Interior Ministry stresses women’s right to drive without obstacles

Updated 23 November 2017

Interior Ministry stresses women’s right to drive without obstacles

JEDDAH: Women have the right to drive without facing any obstacles, and traffic regulations will be applied to both genders, said Interior Ministry spokesman Maj. Gen. Mansour Al-Turki.
Female residents and citizens who want to familiarize themselves with traffic regulations can do so by reading the Traffic Law, he added.
The speed limit might increase on some roads to 140 km per hour, so “it is crucial to follow speed signs,” he said.
The director general of the traffic department, Brig. Gen. Mohammed Abdullah Al-Bassami, said the amount that people are fined for violations is being reconsidered.
A new strategy will be ready in a few months that will include developing the performance of traffic personnel and relying on technology, he added.
The traffic department is also developing a list of driving schools and monitoring them, as well as new regulations promoting public safety, Al-Bassami said.
Mobile radar will be used to monitor violating cars, drivers using their phones and those not wearing seatbelts, he added.
A traffic-violation points system will be applied in the Kingdom, as will a system of withdrawing driving licenses.
According to a royal decree, women will be allowed to drive as of June 24, 2018, Al-Bassami said.
“We are holding meetings to organize and prepare driving schools to receive female trainees,” he added.
Maj. Gen. Bassam Al-Attiyah of the Interior Ministry said there is an accident every minute, a death every 20 minutes and four injuries per hour, and 70 percent of accidents occur outside cities.
A royal decree was issued in September allowing women to drive in the Kingdom. It ordered the formation of a ministerial body to give advice on the practicalities of the edict within 30 days and to ensure the full implementation of the order by June 2018.
The prohibition of driving is considered a social issue in the Kingdom, as there is no actual law or religious edict that prohibits it.


Return of ‘Captain Majid’ announced at Anime Expo in Riyadh

Updated 15 min 11 sec ago

Return of ‘Captain Majid’ announced at Anime Expo in Riyadh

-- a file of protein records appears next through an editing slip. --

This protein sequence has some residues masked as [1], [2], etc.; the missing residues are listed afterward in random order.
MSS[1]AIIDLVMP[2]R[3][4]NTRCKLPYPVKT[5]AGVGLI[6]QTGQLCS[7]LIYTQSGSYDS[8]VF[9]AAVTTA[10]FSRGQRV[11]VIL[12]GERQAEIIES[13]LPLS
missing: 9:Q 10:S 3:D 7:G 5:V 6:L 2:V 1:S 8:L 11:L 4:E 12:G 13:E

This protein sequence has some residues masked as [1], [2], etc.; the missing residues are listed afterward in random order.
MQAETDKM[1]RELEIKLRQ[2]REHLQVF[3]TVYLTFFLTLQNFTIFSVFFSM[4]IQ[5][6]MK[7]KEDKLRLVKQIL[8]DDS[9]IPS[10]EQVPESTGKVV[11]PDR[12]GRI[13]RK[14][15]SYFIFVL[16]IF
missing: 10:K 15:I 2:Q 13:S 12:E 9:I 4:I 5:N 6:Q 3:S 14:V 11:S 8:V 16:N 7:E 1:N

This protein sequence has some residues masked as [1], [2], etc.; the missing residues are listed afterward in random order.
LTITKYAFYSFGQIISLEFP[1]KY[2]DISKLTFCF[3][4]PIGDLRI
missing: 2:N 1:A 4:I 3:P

• Part of Riyadh Season, Anime Expo brings together creative minds for a first-of-its-kind agreement

RIYADH: The Anime Expo in Riyadh —  part of Riyadh Season — already had regional fans excited, being the largest such event to be held so far in the Middle East. But even better news emerged at Thursday’s press conference to launch the event.

Saudi Arabia and Japan have signed an agreement to bring “Captain Tsubasa,” created by Yoichi Takahashi, back to the small screen. The cartoon, known as “Captain Majid” in the Arab world, is an old-school favorite in the Middle East. The anime is expected to air on Dec. 1 on MBC, the CEO of Saudi Arabia’s General Entertainment Authority, Faisal Bafarat, announced.

Riyadh Season is holding the largest Anime Expo in the Middle East, bringing together collaborations between GEA and Captain Tsubasa creator, Yoichi Takahashi, musical collaborations between both Arab and Japanese giants, and more.

Japan’s Ambassador to Saudi Arabia, Tsukasa Uemura, told Arab News: “It’s amazing to see good energy among the young people, ladies and gentlemen of Saudi Arabia.” Uemura was struck by how deep the relationship between Japan and Saudi Arabia was, thanks to anime from the 60s and 70s.

“This relation is now coming to fruition, and I hope that the young Saudi generation won’t only observe but also create, from now, starting a new industry in Saudi Arabia — I see a lot of potential here.”

Arab News met three musical acts who will perform together for the first time on Saturday at the event’s closing ceremony: Lebanese singer Sammy Clark, who performed Arabic versions of anime favorites including “Grendizer” and “Treasure Island” (Takarajima), and Japanese voice actors and singers Isao Sasaki and Ichiro Mizuki.

Clark was excited to meet the two men he dubbed his “twin brothers,” — the original voices behind the animations he has worked on. “I’m honored to be here with them,” he said. “I only traveled to Japan once, in 1987. It’s a beautiful country and their people are some of the kindest in the world.”

Clark explained that he and Sasaki were supposed to sing together at Comic Con in Dubai five years ago, “but it didn’t work out.”

“Today, I’m ecstatic to say that I won’t sing with Sasaki alone but also with Ichiro Mizuki, who sings the original opening song for ‘Mazinger.’ We’ll be performing five songs for fans, and one of the surprises we’ve prepared is that I’ll sing something in Japanese and they’ll sing in Arabic,” Clark said.

He added that he never imagined the theme songs would be so successful and resonate with people for so long. “Generations of fathers have played these songs to their kids, and they all enjoy it so much. We’ve managed to touch thousands through an anime song,” he said.

Mizuki told Arab News that his first time in Saudi Arabia has been amazing so far. “Being in the industry for 50 years, I’ve traveled all over the world, but I consider my first performance in Saudi Arabia to be a big deal, especially as an officially orchestrated event. I feel honored to be here,” he said.

Sasaki echoed his words: “Being a first generation anime singer, I’m not getting any younger, but I didn’t want to miss an opportunity to perform here in Saudi Arabia,” he said.